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Tom Scholz Rockman DIY Repair
Old 29th December 2016
  #1
Here for the gear
 

Tom Scholz Rockman DIY Repair

Hello Gearslutz,

I am a long-time lurker and this is my first post so forgive me if I don't entirely adhere to conventions. I was posting to find out if anyone on here has any experience repairing Rockman products themselves. I am aware of the sites that offer these services, however I wanted to know if any owners are familiar with the problem I am having. I had dug my Rockman out of the attic from my mom's house and had been playing it for about a week or so and aside from some loose input jacks, everything was working fine. One night when I got off of work I plugged in and turned it on, and got a signal but it was a dry signal. It powers up but I can't get reverb, chorus, edge or distortion. So my question gs community is, What happened? Is this a problem that could be related to the capacitors needing to be changed, or did an IC die? Well I appreciate any help or advice you guys can offer.
Old 30th December 2016
  #2
Deleted 3cb98a6
Guest
Hi vehcks,

Your question really belongs in the "geekslutz" section. They love this stuff.
You will get your answers faster there. But i think you should try to give more details about your problems.

Goodluck
Old 31st December 2016
  #3
I used to rebuild those 30 odd years ago. It had a lot of 072 opamps and those Reticon bucket brigade chips. Opamps are easy to fix and source, those analog delay chips are not. Probably cheaper to buy another in a pawn shop.
Old 1st January 2017
  #4
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Thanks both of you. Pief, your advice is duly noted and Jim Williams it seems like that could be the issue, as it operates (or doesn't operate) similarly to a broken DOD chorus pedal that I have. The DOD uses similar bucket brigade delay chips. I guess I will move on over to Geekslutz.
Old 1st January 2017
  #5
Install a socket and swap the Reticon chip with another.
Old 3rd January 2017
  #6
Lives for gear
 

all the jacks and switches are soldered on the main board iirc and they get stressed over time. Best to reheat all those joints first as an easy repair.
Old 26th January 2017
  #7
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Quote:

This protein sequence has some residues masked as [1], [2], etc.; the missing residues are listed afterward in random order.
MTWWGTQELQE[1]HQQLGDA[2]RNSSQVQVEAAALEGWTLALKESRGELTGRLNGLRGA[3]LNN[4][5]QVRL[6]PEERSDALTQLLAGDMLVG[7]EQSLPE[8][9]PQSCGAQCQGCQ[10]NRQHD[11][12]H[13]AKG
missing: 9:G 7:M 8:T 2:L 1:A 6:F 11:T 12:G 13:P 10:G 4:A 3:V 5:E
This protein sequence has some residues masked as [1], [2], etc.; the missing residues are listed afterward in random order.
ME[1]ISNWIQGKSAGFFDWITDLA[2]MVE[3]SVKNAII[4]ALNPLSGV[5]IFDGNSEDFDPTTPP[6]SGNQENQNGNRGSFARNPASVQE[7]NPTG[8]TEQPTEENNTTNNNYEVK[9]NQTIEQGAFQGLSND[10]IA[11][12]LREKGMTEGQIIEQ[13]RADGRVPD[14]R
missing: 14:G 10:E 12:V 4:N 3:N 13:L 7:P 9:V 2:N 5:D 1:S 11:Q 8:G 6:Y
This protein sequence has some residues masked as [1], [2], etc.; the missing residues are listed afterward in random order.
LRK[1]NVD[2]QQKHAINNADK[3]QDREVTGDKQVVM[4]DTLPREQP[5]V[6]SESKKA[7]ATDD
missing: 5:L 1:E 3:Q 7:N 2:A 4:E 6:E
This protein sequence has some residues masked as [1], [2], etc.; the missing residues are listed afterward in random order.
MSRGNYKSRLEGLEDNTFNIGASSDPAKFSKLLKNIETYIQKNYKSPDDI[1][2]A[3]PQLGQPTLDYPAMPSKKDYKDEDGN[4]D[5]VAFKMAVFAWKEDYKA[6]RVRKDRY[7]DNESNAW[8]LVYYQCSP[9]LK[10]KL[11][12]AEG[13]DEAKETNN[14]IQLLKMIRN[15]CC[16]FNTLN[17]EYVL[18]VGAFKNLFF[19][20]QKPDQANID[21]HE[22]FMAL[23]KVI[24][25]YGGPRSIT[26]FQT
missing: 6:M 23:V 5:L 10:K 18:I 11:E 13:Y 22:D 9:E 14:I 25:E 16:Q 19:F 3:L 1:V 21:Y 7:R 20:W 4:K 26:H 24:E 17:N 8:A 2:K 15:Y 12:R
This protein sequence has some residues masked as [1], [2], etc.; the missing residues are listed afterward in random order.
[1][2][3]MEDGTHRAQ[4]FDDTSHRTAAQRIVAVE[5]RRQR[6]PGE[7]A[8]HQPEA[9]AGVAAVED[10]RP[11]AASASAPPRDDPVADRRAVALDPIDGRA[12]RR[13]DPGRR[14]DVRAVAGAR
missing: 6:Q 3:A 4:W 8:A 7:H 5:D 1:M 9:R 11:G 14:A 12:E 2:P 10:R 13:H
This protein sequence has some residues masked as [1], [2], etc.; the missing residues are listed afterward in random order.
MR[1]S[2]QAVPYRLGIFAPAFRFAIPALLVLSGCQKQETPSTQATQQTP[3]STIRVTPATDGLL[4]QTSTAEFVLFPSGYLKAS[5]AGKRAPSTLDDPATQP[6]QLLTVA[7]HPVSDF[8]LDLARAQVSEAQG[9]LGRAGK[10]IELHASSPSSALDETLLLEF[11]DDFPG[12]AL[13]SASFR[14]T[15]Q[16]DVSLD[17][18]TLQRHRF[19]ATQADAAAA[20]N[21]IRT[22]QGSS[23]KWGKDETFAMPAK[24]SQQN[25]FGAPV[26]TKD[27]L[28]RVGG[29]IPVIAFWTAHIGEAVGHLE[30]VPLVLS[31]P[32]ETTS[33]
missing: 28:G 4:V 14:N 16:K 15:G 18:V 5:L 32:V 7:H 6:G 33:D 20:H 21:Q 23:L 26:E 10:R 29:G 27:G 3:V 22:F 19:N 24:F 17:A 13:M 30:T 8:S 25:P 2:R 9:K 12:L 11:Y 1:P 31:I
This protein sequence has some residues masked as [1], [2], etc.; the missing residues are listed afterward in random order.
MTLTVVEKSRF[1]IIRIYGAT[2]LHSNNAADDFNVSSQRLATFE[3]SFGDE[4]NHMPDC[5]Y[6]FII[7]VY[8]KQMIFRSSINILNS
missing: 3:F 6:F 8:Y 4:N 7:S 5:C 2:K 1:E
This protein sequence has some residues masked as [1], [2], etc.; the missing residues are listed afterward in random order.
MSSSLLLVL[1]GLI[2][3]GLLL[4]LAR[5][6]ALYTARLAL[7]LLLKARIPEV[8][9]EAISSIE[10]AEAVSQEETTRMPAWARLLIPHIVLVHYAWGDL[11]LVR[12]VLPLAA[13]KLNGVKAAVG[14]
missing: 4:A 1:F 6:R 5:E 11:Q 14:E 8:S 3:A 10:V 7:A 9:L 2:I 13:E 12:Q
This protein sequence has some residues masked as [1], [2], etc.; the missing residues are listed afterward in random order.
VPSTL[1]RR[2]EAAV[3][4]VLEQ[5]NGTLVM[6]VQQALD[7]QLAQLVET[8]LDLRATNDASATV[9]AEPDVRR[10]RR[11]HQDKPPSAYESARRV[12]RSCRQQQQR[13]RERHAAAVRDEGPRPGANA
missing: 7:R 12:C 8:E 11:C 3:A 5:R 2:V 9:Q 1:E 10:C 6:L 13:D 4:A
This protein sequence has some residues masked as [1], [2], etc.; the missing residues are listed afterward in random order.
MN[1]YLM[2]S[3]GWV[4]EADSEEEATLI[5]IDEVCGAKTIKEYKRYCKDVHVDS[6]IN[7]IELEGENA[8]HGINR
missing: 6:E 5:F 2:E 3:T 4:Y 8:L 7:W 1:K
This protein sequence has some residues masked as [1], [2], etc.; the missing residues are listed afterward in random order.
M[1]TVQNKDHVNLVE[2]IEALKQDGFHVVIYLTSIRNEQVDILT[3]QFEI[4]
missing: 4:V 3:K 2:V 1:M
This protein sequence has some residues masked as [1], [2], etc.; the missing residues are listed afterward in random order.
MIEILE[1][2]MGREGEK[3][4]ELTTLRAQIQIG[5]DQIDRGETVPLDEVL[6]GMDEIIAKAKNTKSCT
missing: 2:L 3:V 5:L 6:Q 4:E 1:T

Originally Posted by sysexguy View Post
all the jacks and switches are soldered on the main board iirc and they get stressed over time. Best to reheat all those joints first as an easy repair.
Hey, this was the perfect solution for the problem. The advice was much appreciated!! Still noisy but back in working order.
Old 8th September 2019
  #8
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Quote:
Originally Posted by Jim Williams View Post
Install a socket and swap the Reticon chip with another.
hi who is there in the world that I get get my Rockman XP100 pre amp Serviced,i have tried David Ferringer he cannot do it so any help or leads would be great thank you Stevie f
Old 8th September 2019
  #9
Gear Addict
 

Quote:
Originally Posted by vehcks View Post
Hey, this was the perfect solution for the problem. The advice was much appreciated!! Still noisy but back in working order.
They were always kind of noisy. I put a few of them in the oven back in the days but that never fixed issues with loose plugs producing a crackling sound. Fantastic units when they worked though.
Old 9th September 2019
  #10
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Mikhael's Avatar
 

Never worked on one of the headphone amps, but I've cleaned up a couple of Sustainors. The circuitry design was good, but the execution less so. Look for loose jacks/switches, boards touching cases, poor soldering, that sort of thing. Also, after this amount of time, replacing some of the caps might be in order, especially if they're electrolytics. That could be part of the noise problem.

Interesting gadgets. I consider them the first modeling amp, although analogue. They were sure used by a lot of people back in the day, even by some who are now considered tone gods.
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